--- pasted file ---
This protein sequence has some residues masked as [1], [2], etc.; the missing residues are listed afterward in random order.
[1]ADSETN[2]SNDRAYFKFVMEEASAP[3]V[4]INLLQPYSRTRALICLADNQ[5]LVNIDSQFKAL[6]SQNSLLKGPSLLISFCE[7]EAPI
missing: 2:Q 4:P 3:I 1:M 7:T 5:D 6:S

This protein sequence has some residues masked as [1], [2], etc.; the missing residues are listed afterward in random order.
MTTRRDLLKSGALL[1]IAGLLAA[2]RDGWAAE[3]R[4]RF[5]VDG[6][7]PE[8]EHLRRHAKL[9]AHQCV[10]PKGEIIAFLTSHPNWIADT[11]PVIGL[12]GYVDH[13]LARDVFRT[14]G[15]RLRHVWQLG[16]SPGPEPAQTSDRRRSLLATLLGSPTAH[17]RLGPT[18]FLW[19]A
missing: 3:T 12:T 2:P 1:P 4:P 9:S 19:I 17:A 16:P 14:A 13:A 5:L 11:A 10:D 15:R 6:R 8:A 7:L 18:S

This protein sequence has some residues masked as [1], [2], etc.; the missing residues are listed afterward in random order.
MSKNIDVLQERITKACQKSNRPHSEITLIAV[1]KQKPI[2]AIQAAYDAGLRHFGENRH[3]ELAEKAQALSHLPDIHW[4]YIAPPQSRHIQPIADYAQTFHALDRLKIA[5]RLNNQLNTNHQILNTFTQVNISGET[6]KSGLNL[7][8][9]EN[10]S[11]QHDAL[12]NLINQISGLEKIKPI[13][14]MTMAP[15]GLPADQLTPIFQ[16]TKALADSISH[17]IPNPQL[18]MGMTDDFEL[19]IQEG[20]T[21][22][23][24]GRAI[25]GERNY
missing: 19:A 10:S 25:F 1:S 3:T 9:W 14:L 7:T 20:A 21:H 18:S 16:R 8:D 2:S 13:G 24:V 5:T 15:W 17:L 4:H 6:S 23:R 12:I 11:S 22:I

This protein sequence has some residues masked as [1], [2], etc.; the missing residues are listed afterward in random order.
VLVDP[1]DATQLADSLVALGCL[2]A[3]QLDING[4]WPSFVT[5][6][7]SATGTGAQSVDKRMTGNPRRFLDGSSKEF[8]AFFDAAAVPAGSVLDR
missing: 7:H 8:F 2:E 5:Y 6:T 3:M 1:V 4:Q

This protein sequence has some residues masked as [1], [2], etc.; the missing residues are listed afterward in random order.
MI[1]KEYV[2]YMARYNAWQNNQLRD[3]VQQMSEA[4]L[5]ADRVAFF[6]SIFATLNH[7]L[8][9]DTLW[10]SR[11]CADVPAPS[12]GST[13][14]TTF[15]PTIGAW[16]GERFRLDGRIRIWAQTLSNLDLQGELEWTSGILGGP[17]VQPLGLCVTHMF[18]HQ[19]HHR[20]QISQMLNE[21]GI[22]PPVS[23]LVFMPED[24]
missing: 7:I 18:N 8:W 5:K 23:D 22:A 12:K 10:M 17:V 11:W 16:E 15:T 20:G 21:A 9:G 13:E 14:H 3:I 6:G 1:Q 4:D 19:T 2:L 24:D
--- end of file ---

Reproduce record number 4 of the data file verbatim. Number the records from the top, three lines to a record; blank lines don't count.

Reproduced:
This protein sequence has some residues masked as [1], [2], etc.; the missing residues are listed afterward in random order.
VLVDP[1]DATQLADSLVALGCL[2]A[3]QLDING[4]WPSFVT[5][6][7]SATGTGAQSVDKRMTGNPRRFLDGSSKEF[8]AFFDAAAVPAGSVLDR
missing: 7:H 8:F 2:E 5:Y 6:T 3:M 1:V 4:Q